Dental coverage may soon be offered to everyone eligible under Illinois’ Medicaid program. The Illinois Senate recently voted to expand the state’s Medicaid program to provide dental coverage to not only …
Dental coverage may soon be offered to everyone eligible under Illinois’ Medicaid program. The Illinois Senate recently voted to expand the state’s Medicaid program to provide dental coverage to not only children and those who are pregnant but everyone eligible for Medicaid.
According to Senator Omar Aquino, D-Chicago, the Medicaid expansion would help to cover more than 600,000 people. “We want to make sure that everyone in our state who is Medicaid eligible gets immediate preventative dental care,” said Aquino.
Preventative dental care is essential for keeping minor dental problems such as plaque buildup and cavities from becoming major issues that could cause chronic health issues and disability. In fact, more than 75% of children’s cases of underbites and overbites benefited from the use of early dental intervention.
Tooth decay that’s left to sit in the mouth can lead eventually reach the bloodstream. Connections have been found between tooth decay and major health issues such as heart disease, dementia, respiratory illnesses, and diabetic complications.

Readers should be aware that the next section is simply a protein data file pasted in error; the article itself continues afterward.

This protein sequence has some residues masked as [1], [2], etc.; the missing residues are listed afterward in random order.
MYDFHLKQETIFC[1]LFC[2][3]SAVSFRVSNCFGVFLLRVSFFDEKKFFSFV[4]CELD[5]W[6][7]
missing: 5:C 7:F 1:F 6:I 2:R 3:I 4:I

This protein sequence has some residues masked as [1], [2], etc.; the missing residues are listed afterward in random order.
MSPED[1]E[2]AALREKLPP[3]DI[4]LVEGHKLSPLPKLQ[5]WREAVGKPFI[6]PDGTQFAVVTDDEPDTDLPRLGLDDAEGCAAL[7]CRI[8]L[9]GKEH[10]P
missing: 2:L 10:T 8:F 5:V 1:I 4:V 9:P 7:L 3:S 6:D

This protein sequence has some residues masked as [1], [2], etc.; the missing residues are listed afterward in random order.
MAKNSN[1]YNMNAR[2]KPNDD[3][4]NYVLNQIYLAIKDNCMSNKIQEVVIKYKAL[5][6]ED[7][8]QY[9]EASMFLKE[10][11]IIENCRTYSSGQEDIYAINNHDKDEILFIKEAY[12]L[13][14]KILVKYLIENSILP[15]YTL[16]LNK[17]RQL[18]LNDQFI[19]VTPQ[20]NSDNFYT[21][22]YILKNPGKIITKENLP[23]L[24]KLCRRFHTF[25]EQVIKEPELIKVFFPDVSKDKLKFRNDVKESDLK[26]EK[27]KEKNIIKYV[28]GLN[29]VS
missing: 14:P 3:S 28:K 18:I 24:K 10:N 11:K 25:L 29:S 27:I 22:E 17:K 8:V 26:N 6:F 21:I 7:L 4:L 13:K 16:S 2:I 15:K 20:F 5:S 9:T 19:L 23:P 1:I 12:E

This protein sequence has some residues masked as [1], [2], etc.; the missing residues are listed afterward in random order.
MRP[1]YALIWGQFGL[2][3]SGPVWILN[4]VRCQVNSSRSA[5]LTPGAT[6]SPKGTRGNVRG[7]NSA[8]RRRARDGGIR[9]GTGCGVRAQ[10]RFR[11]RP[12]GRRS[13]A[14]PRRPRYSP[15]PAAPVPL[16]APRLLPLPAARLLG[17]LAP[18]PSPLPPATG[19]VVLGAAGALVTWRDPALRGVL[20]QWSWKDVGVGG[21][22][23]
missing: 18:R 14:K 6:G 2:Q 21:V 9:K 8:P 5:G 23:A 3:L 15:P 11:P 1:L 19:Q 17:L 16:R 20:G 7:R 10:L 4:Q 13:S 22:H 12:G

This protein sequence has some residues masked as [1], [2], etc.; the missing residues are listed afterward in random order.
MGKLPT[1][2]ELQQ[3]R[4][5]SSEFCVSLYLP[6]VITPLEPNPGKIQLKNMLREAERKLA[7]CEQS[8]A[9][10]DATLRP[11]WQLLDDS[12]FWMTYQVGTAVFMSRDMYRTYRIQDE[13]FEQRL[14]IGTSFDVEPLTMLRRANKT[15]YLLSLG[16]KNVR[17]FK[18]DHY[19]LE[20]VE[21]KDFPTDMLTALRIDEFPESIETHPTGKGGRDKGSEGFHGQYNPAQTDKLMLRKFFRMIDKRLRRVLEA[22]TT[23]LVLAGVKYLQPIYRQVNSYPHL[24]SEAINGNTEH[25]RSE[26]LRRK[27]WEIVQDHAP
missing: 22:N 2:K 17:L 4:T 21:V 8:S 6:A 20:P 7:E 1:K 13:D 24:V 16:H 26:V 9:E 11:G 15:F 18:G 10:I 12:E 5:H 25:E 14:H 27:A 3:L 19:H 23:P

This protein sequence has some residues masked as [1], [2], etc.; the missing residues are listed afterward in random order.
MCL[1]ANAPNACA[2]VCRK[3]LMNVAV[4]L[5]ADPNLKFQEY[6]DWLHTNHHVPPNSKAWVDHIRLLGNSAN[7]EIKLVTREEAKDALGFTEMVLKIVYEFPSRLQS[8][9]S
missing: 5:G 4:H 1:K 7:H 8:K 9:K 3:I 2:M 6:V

Despite these issues, many American families are unable to pay for dental insurance to take care of their teeth. Additionally, certain Medicaid plans such as the one currently offered in Illinois only cover the dental care of children and pregnant women. In fact, 70% of seniors didn’t have dental coverage in 2016, according to government estimates.
The new expansive program would cost up to $26 million a year, according to the Illinois Department of Healthcare and Family Services.
Illinois Republicans, including Senator Dave Syverson of Rockford, say this is a cost the state doesn’t need to pay. Many of Illinois’ private Medicaid managers, Syverson said, already offer dental care.
“A number of the managed care organizations already do this themselves, and they pay for it. They do it as a marketing tool to try and get more people to get into their MCO,” Syverson said.
The expanded dental care plan isn’t limited in scope or cost concerning the type of dental work needed or how often Medicaid patients need it. The plan passed the Illinois Senate with a 39-14 vote. The proposal will now be passed on to the Illinois House of Representatives.